Former Malaysian leader Mahathir Mohamad defends his widely condemned comments on attacks by Muslim extremists in France, saying that they were taken out of context as he criticised Twitter and Facebook for removing his posts.
The 95-year-old sparked widespread outrage when he wrote on his blog on Thursday that “Muslims have a right to be angry and kill millions of French people for the massacres of the past”.
Twitter removed a tweet from Mr Mahathir containing the remark, which it said glorified violence, while France’s digital minister demanded the company also ban Mr Mahathir from its platform.
“I am indeed disgusted with attempts to misrepresent and take out of context what I wrote on my blog,” Mr Mahathir said in a statement.
He said critics failed to read his posting in full, especially the next sentence which read: “But by and large Muslims have not applied the ‘eye for an eye’ law. Muslims don’t. The French shouldn’t. Instead the French should teach their people to respect other people’s feelings.”
He said Twitter and Facebook removed the posting despite his explanation, and slammed the move as hypocritical.
“On the one hand, they defended those who chose to display offending caricatures of Prophet Mohammed … and expect all Muslims to swallow it in the name of freedom of speech and expression,” he said.
“On the other, they deleted deliberately that Muslims had never sought revenge for the injustice against them in the past”, thereby stirring French hatred for Muslims, he added.
On Twitter, however, that sentence was not deleted. A staff member for Mr Mahathir said the entire posting was removed by Facebook.
Facebook Malaysia said in an email that it removed Mr Mahathir’s posting for violating its policies, adding: “We do not allow hate speech on Facebook and strongly condemn any support for violence, death or physical harm.”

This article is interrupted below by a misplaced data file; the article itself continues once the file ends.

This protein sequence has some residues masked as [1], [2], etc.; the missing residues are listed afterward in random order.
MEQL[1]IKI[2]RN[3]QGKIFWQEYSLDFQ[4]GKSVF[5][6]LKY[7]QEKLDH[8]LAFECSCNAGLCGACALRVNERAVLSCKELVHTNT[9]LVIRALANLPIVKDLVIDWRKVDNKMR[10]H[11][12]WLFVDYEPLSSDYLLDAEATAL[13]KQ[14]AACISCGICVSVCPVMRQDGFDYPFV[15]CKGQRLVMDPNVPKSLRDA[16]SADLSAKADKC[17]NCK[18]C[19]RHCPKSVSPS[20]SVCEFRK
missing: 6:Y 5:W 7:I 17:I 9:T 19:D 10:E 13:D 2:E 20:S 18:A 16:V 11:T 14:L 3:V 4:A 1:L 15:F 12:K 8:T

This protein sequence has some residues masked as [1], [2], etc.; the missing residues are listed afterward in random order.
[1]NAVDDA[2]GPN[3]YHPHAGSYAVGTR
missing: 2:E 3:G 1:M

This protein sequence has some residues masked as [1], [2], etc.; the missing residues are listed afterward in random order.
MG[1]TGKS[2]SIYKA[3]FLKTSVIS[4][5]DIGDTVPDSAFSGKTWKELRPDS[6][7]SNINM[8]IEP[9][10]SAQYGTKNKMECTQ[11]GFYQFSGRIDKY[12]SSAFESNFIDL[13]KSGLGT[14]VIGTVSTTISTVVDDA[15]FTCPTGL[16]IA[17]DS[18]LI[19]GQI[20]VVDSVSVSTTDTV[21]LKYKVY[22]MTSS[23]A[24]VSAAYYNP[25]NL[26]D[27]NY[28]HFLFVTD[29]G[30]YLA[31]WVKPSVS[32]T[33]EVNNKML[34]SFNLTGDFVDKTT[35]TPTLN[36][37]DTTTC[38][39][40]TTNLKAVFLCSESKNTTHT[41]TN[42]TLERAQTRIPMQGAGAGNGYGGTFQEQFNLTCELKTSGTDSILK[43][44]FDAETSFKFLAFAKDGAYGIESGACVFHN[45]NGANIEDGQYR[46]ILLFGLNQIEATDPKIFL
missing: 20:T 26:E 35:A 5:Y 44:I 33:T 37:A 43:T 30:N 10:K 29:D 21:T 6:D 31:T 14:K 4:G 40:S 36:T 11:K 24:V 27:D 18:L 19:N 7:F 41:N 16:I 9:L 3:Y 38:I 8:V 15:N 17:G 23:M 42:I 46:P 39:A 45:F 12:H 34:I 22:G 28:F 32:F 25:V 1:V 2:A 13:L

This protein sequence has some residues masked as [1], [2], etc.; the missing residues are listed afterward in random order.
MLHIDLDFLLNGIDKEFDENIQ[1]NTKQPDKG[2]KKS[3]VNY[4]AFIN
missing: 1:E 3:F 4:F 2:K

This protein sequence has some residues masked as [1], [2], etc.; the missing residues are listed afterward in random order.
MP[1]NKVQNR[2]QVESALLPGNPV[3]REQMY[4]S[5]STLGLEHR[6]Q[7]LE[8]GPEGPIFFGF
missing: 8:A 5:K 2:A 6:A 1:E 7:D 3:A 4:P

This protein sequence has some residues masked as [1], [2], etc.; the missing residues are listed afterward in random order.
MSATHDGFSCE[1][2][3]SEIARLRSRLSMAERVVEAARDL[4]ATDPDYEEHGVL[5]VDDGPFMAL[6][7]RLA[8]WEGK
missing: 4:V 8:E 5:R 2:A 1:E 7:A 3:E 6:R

The comments by the two-time prime minister were in response to calls by Muslim nations to boycott French products after French leader Emmanuel Macron described Islam as a religion “in crisis” and vowed to crack down on radicalism following the murder of a French teacher who showed his class a cartoon depicting the prophet of Islam.
His remarks also came as a Tunisian man killed three people at a church in the southern French city of Nice.
The US ambassador to Malaysia, Kamala Shirin Lakhdir, said on Friday that she “strongly disagreed” with Mr Mahathir’s statement, adding in a statement: “Freedom of expression is a right, calling for violence is not.”
Mr Mahathir has been viewed as an advocate of moderate Islamic views and a spokesman for the interests of developing countries.
At the same time, he has pointedly criticised Western society and nations as well as their relationships to the Muslim world, while he has been denounced in Israel and elsewhere for making anti-Semitic remarks.
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